Should Australian employers finally axe confidentially clauses?

Employment lawyer reveals how gender plays a big role in implementing these policies

Should Australian employers finally axe confidentially clauses?

Why all the noise about salary confidentiality clauses?

The salary confidentiality clause has been part of employment contracts for as long as most of us remember. One of those clauses that you gloss over, accept as standard practice, then completely ignore when you go home and proudly declare to your family and friends how much you managed to negotiate in your new role.

Last week, Westpac and Commonwealth Bank of Australia announced to their staff that they would no longer be shackled by the constraints of silence and employees were free to discuss their salaries openly. It’s unlikely the announcement caused a sudden stampede to the break room for a friendly pay rates chit-chat so why all the sudden noise from big business around such a benign clause?

“I haven’t had a client approach me to enforce a pay confidentiality clause,” added Matthew Parker, Senior Associate Workplace at Moray & Agnew Lawyers. “It’s rare that these kinds of clauses end up being relied upon or enforced.”

Parker attributes the change in heart from employers to research that has been published linking pay confidentiality clauses as a factor in pay inequality.

“Employers are looking at these clauses and thinking about the cost benefit analysis and asking if it’s really beneficial to maintain them in light of findings coming out of the research.”

Both Westpac and CBA cited pay equity as the reason for the move but the move from CBA comes amongst claims from the union earlier last month that CBA had banned their employees from discussing pay rates with each other.

“Employers are looking at these clauses in a different light,” said Parker, “They’re assessing whether the benefit of having them outweighs the cultural and reputational risks that are associated with them.”

Pay secrecy has historically provided employers with some surety around heading off any disputes that may arise between employees who are paid differently. Parker said only time will tell what the risks of removing the restriction are, but some employers may be concerned about that workplace disputation.

“Everyone will ultimately have a different view of the value they bring to an organisation and how that should translate to pay.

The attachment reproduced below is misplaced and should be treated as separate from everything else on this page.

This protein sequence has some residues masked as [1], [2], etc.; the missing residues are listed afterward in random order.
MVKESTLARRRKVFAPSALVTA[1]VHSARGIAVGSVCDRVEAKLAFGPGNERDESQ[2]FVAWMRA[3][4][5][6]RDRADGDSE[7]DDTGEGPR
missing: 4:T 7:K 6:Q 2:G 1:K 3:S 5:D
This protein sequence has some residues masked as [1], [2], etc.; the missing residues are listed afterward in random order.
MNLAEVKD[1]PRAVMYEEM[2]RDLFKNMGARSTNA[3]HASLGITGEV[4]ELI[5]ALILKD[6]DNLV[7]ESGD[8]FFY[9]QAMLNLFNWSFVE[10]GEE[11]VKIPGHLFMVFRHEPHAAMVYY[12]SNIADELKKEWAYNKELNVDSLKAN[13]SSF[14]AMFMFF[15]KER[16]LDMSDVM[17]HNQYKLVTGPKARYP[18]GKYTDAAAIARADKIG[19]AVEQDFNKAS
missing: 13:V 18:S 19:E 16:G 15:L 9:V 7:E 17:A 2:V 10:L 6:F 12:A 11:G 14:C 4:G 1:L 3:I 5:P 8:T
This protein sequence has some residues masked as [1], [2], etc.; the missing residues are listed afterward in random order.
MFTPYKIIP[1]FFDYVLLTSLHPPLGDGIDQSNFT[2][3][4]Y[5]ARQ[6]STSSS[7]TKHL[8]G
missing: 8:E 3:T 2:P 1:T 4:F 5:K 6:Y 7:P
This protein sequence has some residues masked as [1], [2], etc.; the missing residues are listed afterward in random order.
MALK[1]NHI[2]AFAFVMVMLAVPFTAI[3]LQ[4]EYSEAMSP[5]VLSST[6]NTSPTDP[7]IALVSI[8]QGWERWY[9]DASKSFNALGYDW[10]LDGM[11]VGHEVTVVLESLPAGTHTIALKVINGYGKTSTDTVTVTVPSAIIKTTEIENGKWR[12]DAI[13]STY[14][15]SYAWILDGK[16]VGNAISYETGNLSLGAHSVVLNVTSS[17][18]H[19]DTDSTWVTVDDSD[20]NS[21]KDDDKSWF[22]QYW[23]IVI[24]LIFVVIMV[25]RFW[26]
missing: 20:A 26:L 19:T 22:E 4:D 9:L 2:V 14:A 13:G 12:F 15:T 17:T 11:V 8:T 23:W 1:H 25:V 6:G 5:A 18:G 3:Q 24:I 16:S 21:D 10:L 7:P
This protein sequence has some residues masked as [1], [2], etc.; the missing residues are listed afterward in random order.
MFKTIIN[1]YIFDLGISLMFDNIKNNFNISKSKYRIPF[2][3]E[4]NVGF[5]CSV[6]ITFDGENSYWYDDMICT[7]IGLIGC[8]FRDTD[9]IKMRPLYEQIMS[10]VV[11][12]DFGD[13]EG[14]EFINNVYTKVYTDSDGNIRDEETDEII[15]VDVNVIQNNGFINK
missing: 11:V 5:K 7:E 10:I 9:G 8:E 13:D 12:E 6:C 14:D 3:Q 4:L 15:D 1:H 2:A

“Although it’s likely that an employee who finds out they are earning less than a colleague will be unhappy about that result,” Parker told HRD.

From what Parker has witnessed though, it would be wrong to assume that most employees want to have open discussions about remuneration with their colleagues.

“I think it would be wrong to assume that these clauses are the main inhibitor to employees sharing information with each other.”

Some employees may just want to keep their salary quiet whether there is a secrecy clause or not, and relinquishing this could lead to employees who don’t want to disclose their salary feeling pressured or bullied into revealing it.

Parker said that communication is key for companies thinking about deleting salary confidentiality clauses.

“If an employer is looking to take that proactive step, they need to communicate with their workforce. That decision needs to be accompanied with some clear messaging about how employees are expected to conduct themselves in discussions with each other and respect other’s decisions about whether or not to disclose that information.”

Organisations will have their own legal and cultural reasons for exploring the idea.

“I do think we are in a different position socially, with what we know about gender equality and the research coming out, at the very least, it’s a good opportunity for employers to revisit these kinds of clauses.”

The finance sector union and the Labor party have been particularly vocal on their criticism of these clauses so it’s unlikely the debate will go away anytime soon.

“It gives employers the opportunity to say, well, we've had these historically, but why do we have them now? Do they still serve the purpose we wanted them to serve? And are they actually beneficial to the organization both legally and culturally?”

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